Holding on to Houston from Afar

Curator’s Note: We’re back with a brand new season of content from Sowing the Seed. We will have new posts, video, and other media coming your way starting next week. But after reading a powerful essay by an old friend (and one of my favorite writers), I realized that I needed to write something else before getting back to business as usual. It’s a rough reflection on home and away. –RN

Watching images of Hurricane Harvey, I’ve been able to do little but reflect on the past. I was born and raised in Houston. It may be America’s bustling fourth-largest city, but somehow I never thought the national news would feature the site of my first date, first speeding ticket, and countless other personal moments. For a while it’s been the place I visit once a year. And I’ve taken for granted how much history happens between each trip.

Vintage Richard Newton, circa 1990

People who know me have asked how I’m doing. “I’m holding,” I usually reply. The phrase still sounds forced coming out of my mouth. It doesn’t yet roll off the tongue like it does from the friend who coined its apropos usage. “Our people spent too long ‘hanging’ on,” she says. Why should we have to do so on our own accord? Her words are deep with many truths. I take it as an admonition: Watch the words and the bodies against which we define our reality.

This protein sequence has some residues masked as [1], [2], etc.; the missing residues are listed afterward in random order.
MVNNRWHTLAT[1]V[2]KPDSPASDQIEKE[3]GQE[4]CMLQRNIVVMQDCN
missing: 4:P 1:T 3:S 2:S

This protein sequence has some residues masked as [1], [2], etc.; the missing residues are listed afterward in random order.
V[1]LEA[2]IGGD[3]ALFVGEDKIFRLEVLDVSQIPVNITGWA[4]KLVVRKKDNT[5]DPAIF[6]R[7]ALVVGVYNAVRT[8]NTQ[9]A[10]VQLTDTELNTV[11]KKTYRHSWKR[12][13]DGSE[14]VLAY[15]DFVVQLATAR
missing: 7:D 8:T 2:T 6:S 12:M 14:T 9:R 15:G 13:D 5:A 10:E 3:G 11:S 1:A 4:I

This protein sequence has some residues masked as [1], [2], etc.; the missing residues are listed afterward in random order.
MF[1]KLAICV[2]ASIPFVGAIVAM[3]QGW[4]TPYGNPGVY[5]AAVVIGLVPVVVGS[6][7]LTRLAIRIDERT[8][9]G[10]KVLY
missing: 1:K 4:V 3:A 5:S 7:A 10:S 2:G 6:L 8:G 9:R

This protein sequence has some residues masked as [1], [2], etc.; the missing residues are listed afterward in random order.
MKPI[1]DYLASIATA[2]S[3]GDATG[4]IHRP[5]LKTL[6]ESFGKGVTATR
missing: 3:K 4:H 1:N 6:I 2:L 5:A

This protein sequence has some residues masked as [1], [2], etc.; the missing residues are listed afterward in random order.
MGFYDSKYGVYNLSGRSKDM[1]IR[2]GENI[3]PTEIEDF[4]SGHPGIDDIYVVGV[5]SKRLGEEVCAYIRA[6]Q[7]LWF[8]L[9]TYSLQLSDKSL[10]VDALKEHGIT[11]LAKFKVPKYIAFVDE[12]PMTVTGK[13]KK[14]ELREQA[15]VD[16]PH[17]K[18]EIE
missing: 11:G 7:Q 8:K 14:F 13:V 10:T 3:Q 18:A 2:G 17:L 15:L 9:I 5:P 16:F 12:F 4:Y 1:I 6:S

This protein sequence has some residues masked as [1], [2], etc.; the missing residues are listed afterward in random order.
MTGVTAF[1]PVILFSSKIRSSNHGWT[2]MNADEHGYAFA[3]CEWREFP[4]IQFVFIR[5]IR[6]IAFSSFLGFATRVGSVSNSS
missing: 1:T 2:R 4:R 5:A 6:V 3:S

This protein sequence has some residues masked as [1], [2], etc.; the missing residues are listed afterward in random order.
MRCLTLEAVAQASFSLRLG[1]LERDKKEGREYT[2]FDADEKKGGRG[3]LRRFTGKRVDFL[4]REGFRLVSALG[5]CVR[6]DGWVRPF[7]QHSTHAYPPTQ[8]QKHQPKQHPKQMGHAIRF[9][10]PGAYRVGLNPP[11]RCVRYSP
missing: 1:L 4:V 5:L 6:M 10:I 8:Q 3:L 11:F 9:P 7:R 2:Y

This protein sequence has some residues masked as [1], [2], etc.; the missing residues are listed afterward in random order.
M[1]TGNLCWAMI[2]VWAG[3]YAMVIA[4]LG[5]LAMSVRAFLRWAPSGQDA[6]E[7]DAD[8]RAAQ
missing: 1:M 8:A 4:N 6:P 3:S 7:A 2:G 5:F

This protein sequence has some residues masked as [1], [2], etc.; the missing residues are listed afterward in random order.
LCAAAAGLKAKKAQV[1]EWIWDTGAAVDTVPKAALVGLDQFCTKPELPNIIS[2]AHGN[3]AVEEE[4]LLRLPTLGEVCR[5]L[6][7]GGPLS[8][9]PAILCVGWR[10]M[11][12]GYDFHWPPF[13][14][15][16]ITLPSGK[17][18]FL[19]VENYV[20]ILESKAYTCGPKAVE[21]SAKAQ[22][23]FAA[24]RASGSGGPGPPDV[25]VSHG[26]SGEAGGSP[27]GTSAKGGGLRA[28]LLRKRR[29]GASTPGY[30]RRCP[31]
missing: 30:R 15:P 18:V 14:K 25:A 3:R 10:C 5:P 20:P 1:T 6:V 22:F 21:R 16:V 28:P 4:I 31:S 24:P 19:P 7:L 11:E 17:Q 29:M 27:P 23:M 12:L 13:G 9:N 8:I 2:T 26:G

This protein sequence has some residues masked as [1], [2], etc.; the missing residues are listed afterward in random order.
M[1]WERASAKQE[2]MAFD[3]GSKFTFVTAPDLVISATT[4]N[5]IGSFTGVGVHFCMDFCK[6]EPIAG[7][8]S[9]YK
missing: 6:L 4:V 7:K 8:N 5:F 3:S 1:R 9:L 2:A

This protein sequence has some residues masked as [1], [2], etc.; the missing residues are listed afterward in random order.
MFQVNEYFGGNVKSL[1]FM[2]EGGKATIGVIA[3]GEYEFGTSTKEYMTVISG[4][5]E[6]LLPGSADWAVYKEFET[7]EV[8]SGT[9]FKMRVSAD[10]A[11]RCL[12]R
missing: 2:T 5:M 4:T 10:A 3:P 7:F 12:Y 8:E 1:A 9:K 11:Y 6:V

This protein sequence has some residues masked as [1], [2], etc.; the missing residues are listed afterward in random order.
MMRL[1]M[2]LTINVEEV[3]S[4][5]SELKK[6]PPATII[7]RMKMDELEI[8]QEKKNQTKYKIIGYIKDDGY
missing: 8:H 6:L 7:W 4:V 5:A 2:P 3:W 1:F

My newsfeeds tell of many Houston realities. A popular one is that for a few days, there have been no races, no political parties, no religious divisions. All differences, it seems, were submerged underneath the only identity that ever really mattered–a flood of needs. And so when we meet each other in the light of our needs, the city can rise out from the waters of despair.

It’s an affective narrative, sure to bring together the flotsam of a place that can never be the same again. It’s the synchronic snapshot of the one Houston many will hold on to as some other city takes form.

And though I’m not home there, I know that image like I know the Texas pledge drilled into me during state-funded catechism. For me–the religion scholar, the cultural critic, the ex-patriot that I have become—it leaves something to be desired.

I saw a glimpse of it in a trailer for Anthony Bourdain’s Parts Unknown. The motion picture flashed foods, cultures, and stories from the world over. But in the editing lay the rare description of a stranger’s Houston that rings truer than a native may be able to provide.

That picture moved me to take hold of a different Houston that I see more clearly in the wake of Harvey– the Houston I didn’t realize I missed. It’s a Houston where coming to terms with difference matters a great deal.

In that Houston, the emergency broadcasts of municipal news conferences were only in English at first. Yet as the storm went on, ASL interpreters and Spanish-translators became a fixture next to city officials, To match, there were people arriving at shelters ready to translate English into Tagalog, Vietnamese, and countless other tongues.

No one mocked the good ol’ boys whose pickups and fishing boats rescued people in the sprawl.